insensitive than unecyclopedic, considering that we are an
Shouldn't we try to quantify those consequences as well?
I don't consider an additional link to result in a collapse
of our encyclopedic goal. Offending the second largest
religious group on this planet is rather huge, don't you think?
This all depends what kind of link we are referring
to. Thus far the
demand has been that we remove the images entirely, which is simply
Of course it is. But since we are open for reasonable arguments,
we can accept a compromise, can't we?
The issue with compromising in this case is that since we are arguing
sensitivity toward Muslims against Wikipedia policy, I don't see any
room for compromise.
Well, I don't see any conflict. Indeed Wikipedia policies don't
advertise irrelevant content, indeed they rather suggest consensus
building among editors of all religious affiliations.
Between being neutral and encyclopedic, and being
Muslims, the only thing that exists is a bastardized encyclopedia that
is still somewhat offensive to Muslims. Nobody wins.
Well, it takes a lot of ignorance to believe that an article on
Muhammad, that offends those who consider him their prophet, is
anywhere near neutral.
Invalid. Explain how having artistic representations
of Muhammad in
the Muhammad article constitutes "insulting or disparaging an editor."
People choosing to be offended doesn't mean that what they are
offended by is a personal attack.
Well, you can use the same argument for every
personal attack in WP.
People *always* choose to be offended, if the "attack" is merely
a few bytes they *choose* to download.
No, you cannot. Personal attacks carry an intent to do harm and to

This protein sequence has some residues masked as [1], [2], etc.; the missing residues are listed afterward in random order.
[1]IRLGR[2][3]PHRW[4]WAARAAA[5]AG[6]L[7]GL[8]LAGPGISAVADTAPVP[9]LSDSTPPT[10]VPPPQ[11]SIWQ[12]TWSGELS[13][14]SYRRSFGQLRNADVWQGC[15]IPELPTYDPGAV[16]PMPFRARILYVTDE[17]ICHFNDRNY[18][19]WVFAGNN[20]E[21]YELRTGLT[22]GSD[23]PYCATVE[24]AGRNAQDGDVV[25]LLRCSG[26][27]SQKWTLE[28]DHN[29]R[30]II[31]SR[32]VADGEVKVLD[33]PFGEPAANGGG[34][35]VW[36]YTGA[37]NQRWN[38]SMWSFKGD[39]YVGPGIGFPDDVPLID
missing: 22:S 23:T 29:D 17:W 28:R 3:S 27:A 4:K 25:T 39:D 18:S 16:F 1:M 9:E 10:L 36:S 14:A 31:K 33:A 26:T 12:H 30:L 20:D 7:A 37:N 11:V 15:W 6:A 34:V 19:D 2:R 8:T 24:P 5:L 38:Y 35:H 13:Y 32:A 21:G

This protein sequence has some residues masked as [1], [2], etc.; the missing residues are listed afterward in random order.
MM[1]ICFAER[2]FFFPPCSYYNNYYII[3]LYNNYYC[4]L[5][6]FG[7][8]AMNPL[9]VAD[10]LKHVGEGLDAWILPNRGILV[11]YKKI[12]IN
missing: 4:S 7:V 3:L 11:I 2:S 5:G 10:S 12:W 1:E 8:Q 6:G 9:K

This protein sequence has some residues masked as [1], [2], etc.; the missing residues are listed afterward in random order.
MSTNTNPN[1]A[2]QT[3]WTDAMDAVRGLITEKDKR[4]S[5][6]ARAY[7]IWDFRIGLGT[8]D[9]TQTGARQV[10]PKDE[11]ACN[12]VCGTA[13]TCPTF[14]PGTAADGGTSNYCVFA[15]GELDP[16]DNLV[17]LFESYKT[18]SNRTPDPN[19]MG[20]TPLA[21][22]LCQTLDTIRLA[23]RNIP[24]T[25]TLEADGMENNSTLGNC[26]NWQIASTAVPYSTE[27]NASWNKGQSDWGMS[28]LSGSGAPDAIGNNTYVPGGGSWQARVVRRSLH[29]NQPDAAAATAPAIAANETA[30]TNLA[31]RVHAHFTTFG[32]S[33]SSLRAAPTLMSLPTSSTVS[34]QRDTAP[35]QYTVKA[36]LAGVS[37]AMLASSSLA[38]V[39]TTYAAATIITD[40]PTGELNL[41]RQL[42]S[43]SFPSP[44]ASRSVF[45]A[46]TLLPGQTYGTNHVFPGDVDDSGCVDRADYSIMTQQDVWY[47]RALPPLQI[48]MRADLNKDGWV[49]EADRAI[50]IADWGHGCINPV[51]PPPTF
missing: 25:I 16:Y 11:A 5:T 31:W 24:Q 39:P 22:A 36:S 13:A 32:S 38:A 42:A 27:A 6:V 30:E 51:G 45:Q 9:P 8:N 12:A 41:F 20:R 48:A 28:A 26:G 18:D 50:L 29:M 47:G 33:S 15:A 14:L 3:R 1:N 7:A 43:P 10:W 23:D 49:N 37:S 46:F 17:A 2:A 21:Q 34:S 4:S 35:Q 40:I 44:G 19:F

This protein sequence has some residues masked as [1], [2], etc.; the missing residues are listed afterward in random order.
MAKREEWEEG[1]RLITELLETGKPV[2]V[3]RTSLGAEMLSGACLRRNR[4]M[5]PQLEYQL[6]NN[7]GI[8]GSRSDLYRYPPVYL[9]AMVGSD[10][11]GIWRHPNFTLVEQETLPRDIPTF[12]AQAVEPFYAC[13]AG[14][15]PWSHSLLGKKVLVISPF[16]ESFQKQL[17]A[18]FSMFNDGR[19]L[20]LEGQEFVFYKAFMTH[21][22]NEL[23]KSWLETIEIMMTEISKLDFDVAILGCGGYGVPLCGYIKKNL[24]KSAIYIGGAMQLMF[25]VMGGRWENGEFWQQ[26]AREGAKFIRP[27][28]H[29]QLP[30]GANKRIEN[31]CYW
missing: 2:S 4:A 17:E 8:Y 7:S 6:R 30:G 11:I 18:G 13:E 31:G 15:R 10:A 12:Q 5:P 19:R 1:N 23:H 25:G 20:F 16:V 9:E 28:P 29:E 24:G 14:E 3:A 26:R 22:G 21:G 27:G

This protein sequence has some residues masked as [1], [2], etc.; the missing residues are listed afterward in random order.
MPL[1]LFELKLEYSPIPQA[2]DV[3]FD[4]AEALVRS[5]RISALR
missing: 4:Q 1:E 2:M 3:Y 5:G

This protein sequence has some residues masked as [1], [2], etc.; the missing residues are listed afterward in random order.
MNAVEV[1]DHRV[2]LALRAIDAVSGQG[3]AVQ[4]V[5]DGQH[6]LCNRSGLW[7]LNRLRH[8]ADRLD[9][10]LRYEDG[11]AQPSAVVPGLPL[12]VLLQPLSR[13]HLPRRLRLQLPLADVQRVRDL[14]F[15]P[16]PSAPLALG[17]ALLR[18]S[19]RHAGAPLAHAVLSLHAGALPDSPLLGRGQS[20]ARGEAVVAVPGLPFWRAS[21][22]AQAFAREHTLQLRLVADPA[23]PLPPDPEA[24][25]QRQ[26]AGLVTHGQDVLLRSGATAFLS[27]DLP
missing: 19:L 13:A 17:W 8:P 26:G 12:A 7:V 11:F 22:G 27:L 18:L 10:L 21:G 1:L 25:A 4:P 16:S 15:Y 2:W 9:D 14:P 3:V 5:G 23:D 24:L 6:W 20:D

disparage another editor. Intent is important.
You cannot tell me, that you don't know that there are probably
thousands of people offended by those images. How can you insist
on keeping those images without intending or accepting that offense?
And by your logic, we should seriously consider any
anything we write offends someone. Again, I can decide that "taco" is
an incredibly offensive word and demand we remove it or institute some
system so I can prevent myself from seeing it. I don't see any
difference at all, except there are more people involved.
There is another difference: I never demanded we remove them.
Please stop polemic.
Yes, they do.
OTOH WP does not display shock images even on the
article about them. I don't consider that to be *censorship*.
Ok, but seriously, I don't think there is much in common between these
cases. Shock images are intended to shock and offend, and that is it.
IMO it makes sense in this case to not include them in the article,
though I would not object to them being present (perhaps a few
paragraphs into the article).
Images of Muhammad, on the other hand, are not meant to shock or
offend. That they do is beside the point.
I sense some flaw in those thoughts. They are not meant to offend,
but they do? So if I don't mean to offend African Americans,
I can call them N*?
it: True censorship is simply impossible on the Internet.
No information can be "hidden" forever, because it will always
be available on some other URL. We have to make editorial decisions
and should always consider our readers and our fellow editors,
when we make them. Pushing people of faith away from an article
about that faith is simply a bad idea.
push editors away and it does not compromise our neutrality. It gives
the readers and editors themselves the ability to control what they
see without us making editorial decisions.
and might as well make it easy for them to gain control.